British Association of Dermatologists Guidelines for the Management of Hidradenitis Suppurativa (Acne Inversa) 2018

J.R. Ingram; F. Collier; D. Brown; T. Burton; J. Burton; M.F. Chin; N. Desai; T.E.E. Goodacre; V. Piguet; A.E. Pink; L.S. Exton; M.F. Mohd Mustapa


The British Journal of Dermatology. 2019;180(5):1009-1017. 

In This Article


What can a person with HS do to help manage their condition? In most areas, evidence is weak or absent; however, a list of suggestions is provided below following feedback from patient/carer representatives on the GDG:

  • Obtain up-to-date information about HS from the BAD's Patient Information Leaflet web page (

  • Consider joining a patient support group, such as the HS Trust in the U.K. ( Mutual support is available via associated social media groups.

  • Obtain adequate pain relief from your General Practitioner (GP) to help manage the pain associated with HS flares or chronically active disease.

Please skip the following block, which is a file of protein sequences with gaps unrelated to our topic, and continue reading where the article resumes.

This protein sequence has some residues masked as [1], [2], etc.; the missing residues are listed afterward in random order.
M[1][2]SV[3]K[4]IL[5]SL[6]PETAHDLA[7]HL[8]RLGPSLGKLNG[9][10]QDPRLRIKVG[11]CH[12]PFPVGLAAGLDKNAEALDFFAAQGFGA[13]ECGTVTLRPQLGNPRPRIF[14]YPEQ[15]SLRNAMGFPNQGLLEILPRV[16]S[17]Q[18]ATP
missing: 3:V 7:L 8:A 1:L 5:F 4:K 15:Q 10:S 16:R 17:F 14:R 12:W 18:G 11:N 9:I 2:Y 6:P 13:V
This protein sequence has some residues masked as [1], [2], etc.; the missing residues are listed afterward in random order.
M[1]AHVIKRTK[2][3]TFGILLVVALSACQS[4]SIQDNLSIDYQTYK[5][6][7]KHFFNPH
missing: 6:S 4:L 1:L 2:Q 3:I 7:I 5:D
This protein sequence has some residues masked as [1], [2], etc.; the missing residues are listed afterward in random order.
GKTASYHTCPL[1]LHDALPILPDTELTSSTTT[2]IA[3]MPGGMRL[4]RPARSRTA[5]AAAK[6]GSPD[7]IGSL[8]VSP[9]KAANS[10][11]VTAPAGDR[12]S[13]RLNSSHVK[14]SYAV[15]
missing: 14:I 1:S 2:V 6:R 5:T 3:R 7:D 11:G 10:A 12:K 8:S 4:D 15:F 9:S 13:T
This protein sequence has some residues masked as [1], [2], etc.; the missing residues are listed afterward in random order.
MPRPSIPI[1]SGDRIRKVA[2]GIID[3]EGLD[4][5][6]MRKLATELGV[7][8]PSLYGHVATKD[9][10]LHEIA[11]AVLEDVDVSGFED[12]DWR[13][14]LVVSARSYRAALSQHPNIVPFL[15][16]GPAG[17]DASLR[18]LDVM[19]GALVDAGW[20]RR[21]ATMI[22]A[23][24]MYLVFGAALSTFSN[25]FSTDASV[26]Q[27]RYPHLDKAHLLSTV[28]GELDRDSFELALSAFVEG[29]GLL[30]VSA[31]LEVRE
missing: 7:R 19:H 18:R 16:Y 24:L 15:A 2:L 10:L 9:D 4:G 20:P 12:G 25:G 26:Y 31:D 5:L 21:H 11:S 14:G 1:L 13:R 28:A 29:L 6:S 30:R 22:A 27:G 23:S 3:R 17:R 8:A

• Avoid tight clothing and synthetic materials, which can increase friction and may contribute to flares.

  • Obtain wound dressings from your GP to help manage actively pus-producing lesions. Incontinence pads might be needed for high volume of discharge.

  • HS is not a disease of poor hygiene; however, using an antiseptic wash, such as chlorhexidine solution for the shower, available via your GP, may be beneficial.

  • There is no high-quality evidence that particular diets are helpful in HS.

  • If you are overweight, weight reduction may improve your disease severity and, depending on BMI, support from NHS weight-management services may be obtained.

  • Smoking is a risk factor for development of HS and people with HS have a relatively high risk of cardiovascular disease, so stopping smoking, if you currently smoke, is an important part of self-management.

  • Depression is more common in those with HS and it is important to seek help from your GP for low mood, if relevant.